Some players on the Clippers are not thrilled with the team’s preferential treatment to Kawhi Leonard and Paul George, sources tell Jovan Buha and Sam Amick of The Athletic. This sort of handling is common in the NBA nowadays. Stars play by different rules, however, that doesn’t mean things are always smooth behind the scenes.
Look across the Staples Center to LeBron James to see another example of stars getting different treatment. James frequently sets the Lakers’ practice and shootaround schedules, coordinating with coach Frank Vogel as they try to figure out what works best for the team. Yet, LBJ’s situation is generally accepted by teammates because of his leadership style; he has an ability to inspire and connect with his teammates in a way that facilitates it.
Leonard and George have different personalities. Leonard is a lead-by-example type and with George having the same approach, there’s a bit of uncertainty about whose voice should be the loudest.
“I think it boils down to Kawhi not talking, and so who is their true leader?” one source with knowledge of the Clippers’ dynamics said. “How do you get around that?”
After a loss to the Grizzlies earlier this month, Montrezl Harrell was particularly vocal about the team’s performance, telling the media that the Clippers were “not a great team” while explaining that the club needed to “wake up and figure it out.” Harrell was asked about the vibe in the locker room and the center’s response was noteworthy.
“I don’t know, brother,” Harrell said at the time. “I don’t know. And that might be another problem right there.”
Doc Rivers addressed Harrell’s comments and Buha and Amick hear that tension had been rising in the locker room leading up to those remarks. The big man’s words also rubbed some teammates the wrong way as they felt Harrell’s post-game mood was, at times, reliant on his individual box score.
Harrell is in a contract year and could be in line for a major raise in free agency. However, sources tell The Athletic duo that the 25-year-old remains focused on the team’s goal of winning a championship over any sort of personal agenda.
“Everything he does is out of his passion for winning,” one source said. “He kind of walks to his own beat a little bit, but it’s not from a selfish perspective at all.”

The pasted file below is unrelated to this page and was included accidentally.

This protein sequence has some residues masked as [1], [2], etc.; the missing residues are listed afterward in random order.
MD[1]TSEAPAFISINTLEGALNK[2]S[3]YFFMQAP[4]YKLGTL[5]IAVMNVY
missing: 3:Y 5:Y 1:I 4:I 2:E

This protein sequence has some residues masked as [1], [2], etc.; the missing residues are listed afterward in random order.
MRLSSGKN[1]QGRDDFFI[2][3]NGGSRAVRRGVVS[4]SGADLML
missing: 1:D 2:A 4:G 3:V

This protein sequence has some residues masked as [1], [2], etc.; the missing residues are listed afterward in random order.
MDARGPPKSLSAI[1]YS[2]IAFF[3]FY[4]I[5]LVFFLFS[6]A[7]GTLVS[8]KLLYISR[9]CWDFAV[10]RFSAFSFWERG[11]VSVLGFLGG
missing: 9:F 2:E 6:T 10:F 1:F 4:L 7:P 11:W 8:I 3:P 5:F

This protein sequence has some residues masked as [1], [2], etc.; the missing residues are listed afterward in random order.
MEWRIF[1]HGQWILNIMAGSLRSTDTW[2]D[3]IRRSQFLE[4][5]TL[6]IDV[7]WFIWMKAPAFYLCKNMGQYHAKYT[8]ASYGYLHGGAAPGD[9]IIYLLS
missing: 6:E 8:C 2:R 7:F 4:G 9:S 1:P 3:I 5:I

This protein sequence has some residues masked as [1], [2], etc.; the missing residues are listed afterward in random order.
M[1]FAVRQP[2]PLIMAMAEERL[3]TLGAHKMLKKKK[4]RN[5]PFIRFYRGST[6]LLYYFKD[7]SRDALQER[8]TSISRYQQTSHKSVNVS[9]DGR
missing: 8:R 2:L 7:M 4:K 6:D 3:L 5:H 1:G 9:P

Buha and Amick spoke to over a dozen sources and the entire piece is worth a read. Here are more highlights from the duo’s latest:
- Multiple Clippers players don’t feel the team practices as hard or as seriously as it should be. Leonard’s load management plays a role in that.
- The Clippers prefer to call the strategy with Leonard “injury management.” Los Angeles’ medical team still doesn’t consider Leonard a fully healthy player and maintains that Leonard should not play back-to-backs.
- Leonard has become more vocal recently. He’s coordinated player-only film sessions that many around the team believe have been a key to the Clippers’ recent surge in the standings. “It wasn’t one of those crazy players-only meetings, but they started doing it two or three games ago,” Rivers said earlier this month. “They just felt like watching the game together instead of everybody watching their iPads, watching it alone, would be better.”
- The team’s success over the next week or so (which includes games against the Heat and Lakers) could determine what Los Angeles does at the trade deadline. Many players and team employees feel the dynamics have improved and the team has begun to jell over the past few weeks.
- Buha and Amick write that Leonard most frequently speaks with George, Patrick Beverley, Lou Williams, and Maurice Harkless. The pair notes that Leonard is not standoffish to others, but has grown the most comfortable with that group.
- As a reminder, both Kawhi and PG can hit the free agent market in the summer of 2021, as each player’s deal contains a player option for the following season.